After executing that command you can view the running PostgreSQL image by executing the following command in the terminal.

docker ps

Here you will see a description of the running PostgreSQL docker image. Now we need to login to the running container to create a user and a database for our usage. Let’s see step by step.

From the following command you can login to the running Bitnami PostgreSQL container.

docker exec -i -t bitnami-postgres /bin/bash

After login to the container we need to create a user for our database.

createuser -U postgres USER_NAME -S -D -R -P

Here we can set a username for USER_NAME on our demand. For this example I am using the username as regadmin.

createuser -U postgres regadmin -S -D -R -P

When you execute this command you will be prompted to enter a password for a new role. Here you can set a password and hit enter. Then you have to enter the password again. When you hit enter again, you will be prompted to enter the postgres role password. This is the password that we have set in the docker run command previously. As this example it is wso2carbon. Enter the postgres role password and hit enter. Now you have successfully created a user. Keep in mind that this user is not a root user. This user does not have the privileges for creating new databases or new roles. Let’s move to the next step.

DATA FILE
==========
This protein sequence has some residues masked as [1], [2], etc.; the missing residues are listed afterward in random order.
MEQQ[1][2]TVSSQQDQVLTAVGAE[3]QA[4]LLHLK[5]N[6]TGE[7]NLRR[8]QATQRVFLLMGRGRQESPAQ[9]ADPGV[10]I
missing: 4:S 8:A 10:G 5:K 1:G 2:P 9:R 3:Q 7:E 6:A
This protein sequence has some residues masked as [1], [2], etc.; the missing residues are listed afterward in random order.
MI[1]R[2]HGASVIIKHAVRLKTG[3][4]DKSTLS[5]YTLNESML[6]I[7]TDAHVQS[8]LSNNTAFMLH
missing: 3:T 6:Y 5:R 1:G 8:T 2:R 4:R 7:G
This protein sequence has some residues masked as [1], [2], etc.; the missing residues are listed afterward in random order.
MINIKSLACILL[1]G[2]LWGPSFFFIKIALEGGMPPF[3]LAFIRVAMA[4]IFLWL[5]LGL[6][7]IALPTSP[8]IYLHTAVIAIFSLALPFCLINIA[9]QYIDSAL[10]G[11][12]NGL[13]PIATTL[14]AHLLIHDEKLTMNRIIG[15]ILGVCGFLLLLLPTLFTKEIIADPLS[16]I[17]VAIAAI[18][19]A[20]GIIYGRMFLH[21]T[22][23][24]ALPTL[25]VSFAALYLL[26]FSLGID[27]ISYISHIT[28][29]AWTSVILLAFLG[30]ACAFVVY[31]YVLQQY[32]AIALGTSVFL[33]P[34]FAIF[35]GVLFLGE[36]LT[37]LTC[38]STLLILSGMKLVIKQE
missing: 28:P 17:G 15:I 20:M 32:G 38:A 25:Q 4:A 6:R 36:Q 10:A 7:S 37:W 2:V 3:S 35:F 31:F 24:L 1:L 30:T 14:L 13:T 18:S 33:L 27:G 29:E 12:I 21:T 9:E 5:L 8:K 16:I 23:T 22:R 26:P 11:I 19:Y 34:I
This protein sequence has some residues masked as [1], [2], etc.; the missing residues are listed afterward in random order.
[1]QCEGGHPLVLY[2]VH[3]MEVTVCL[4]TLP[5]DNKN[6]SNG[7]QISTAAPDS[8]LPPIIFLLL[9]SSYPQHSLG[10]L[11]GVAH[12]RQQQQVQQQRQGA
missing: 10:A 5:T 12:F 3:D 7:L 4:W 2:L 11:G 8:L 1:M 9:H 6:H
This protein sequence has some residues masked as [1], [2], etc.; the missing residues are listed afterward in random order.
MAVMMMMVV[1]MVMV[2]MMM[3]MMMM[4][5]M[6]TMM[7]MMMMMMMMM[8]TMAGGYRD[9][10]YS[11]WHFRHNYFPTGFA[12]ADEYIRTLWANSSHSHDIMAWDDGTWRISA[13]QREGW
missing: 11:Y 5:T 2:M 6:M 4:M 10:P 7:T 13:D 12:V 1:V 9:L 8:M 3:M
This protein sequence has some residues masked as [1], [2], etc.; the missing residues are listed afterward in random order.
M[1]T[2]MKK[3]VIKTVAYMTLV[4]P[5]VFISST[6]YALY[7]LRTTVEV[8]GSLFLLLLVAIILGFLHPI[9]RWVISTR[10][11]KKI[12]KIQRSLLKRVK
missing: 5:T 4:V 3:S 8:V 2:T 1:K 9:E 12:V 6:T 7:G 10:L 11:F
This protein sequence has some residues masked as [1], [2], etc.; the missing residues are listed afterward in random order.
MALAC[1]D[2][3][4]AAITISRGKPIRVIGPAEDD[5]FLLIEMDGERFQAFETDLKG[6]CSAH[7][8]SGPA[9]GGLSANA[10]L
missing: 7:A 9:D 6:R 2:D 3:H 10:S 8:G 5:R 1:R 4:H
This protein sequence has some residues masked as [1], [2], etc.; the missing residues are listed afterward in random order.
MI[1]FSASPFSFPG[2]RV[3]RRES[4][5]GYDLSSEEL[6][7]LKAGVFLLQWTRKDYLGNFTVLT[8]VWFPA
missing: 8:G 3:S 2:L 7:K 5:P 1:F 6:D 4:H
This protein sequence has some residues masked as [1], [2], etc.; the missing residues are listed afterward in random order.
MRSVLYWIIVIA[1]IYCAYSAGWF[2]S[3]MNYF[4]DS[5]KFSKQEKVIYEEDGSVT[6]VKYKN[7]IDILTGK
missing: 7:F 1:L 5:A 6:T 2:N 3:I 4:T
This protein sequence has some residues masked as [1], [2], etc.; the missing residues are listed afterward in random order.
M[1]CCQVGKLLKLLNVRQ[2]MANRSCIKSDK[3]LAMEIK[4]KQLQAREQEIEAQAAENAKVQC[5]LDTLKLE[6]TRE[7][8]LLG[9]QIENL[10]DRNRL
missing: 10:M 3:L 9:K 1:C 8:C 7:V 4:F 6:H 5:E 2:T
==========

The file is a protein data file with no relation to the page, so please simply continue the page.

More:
Here we are going to create a new database to store our required data. You can use the following command for that.

createdb -U postgres DATABASE_NAME -O USER_NAME

Here for DATABASE_NAME, you can use any preferred name for the database that you want to create and for USER_NAME, you can use a created user as the owner of this database. As for this example I will be using them as follows.

createdb -U postgres testdb -O regadmin

Now you have successfully created a database with an owner. Now you have to login to the sql command line in order to grant the permission for the created user. To login to the sql command line you can execute the following command.

psql -U postgres

This will require you to enter the postgres role password and for this example it is wso2carbon. This was set at the run command for the container. After you execute the above command you will be in the sql command line. Now allow all the privileges to the created user by executing the following command.

grant all privileges on database DATABASE_NAME to USER_NAME;

As this example, the following command will do the trick.

grant all privileges on database testdb to regadmin;

Now you are just one step away from completing the database. Now you need to execute the db scripts of WSO2 Identity Server which needs to be in the PostgreSQL database. You can find all the database scripts from <IS_HOME>/dbscripts directory. You can refer to this document to get a knowledge about what scripts must be executed in order to fulfil your requirement.